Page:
MADISON (WITI) — Wisconsin Democratic gubernatorial candidate Mary Burke has released a five-part jobs plan that involves investing in entrepreneurs and focusing on higher education. She unveiled the plan in Milwaukee on Tuesday, March 25th. Meanwhile, Gov. Scott Walker says his ideas to improve the state's economy are already working.
If jobs remain the top issue in Wisconsin, the gubernatorial campaign could hinge on whether voters think Scott Walker's ideas are working, or it's time for a new plan.
In a forum at Marquette University on Tuesday, Burke detailed her plan for improving Wisconsin's economy.
"We're talking about a state's economy. We're talking about our future," Burke said.
Burke's 40-page plan details five strategies for improving the economy.
First, Burke wants to create "clusters of opportunity" by focusing on industry clusters -- not just individual firms.
Second, she is looking to "close the degree gap" -- saying Wisconsin will need to educate hundreds of thousands of people beyond high school to be competitive.
Third, she wants to invest in businesses -- focusing on small start-ups.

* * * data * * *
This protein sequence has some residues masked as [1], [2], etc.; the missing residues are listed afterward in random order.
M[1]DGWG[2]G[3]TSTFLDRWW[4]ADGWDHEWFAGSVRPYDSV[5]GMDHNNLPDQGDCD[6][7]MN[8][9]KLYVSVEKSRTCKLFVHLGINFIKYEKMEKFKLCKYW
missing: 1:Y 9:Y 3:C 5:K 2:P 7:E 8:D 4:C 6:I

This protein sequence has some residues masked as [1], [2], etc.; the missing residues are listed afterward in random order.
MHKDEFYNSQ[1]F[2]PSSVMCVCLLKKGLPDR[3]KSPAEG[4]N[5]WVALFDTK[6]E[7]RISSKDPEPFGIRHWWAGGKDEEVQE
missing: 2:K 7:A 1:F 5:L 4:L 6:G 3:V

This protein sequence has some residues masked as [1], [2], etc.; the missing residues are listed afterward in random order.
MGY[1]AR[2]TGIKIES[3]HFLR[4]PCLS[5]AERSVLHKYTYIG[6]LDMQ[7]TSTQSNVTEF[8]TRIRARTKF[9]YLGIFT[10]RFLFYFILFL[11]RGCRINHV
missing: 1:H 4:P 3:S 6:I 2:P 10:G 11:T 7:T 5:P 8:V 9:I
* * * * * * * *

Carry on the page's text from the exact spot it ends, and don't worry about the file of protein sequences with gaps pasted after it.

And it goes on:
Fourth, she wants Wisconsin to be player in the "global marketplace" -- increasing exports of Wisconsin products.
Finally, she says the key to a booming economy is creating a climate where people actually want to live and work.
"I brought Governor Walker's plan from 2010. This is four pages. I've seen eighth-grade term papers that have more work put into them," Burke said.
"You can put out all the plans in the world, but the proof is in the pudding. She worked for Governor Jim Doyle during his last term. During his last term Wisconsin lost 133,000 jobs. They lost 27,000 businesses. We've turned that around," Gov. Walker said.
The unemployment rate is down significantly under Walker, but job creation has been tepid.
This month, the U.S. Department of Labor released jobs numbers that show Wisconsin gained just over 28,000 jobs last year -- ranking 35th in the nation and among the worst in the Midwest.
Gov. Walker famously promised to help create 250,000 in his first term.
Three years in, he's less than halfway there.
"In 2013, we still saw the largest private sector job growth we've seen since the 1990s, so it's starting to turn around," Gov. Walker said.
We'll get a sense of where the voters stand on some of these issues on Wednesday, March 26th. That's when the latest Marquette University Law School Poll results will be announced.
That poll has been an accurate predictor of just about every election over the past several years.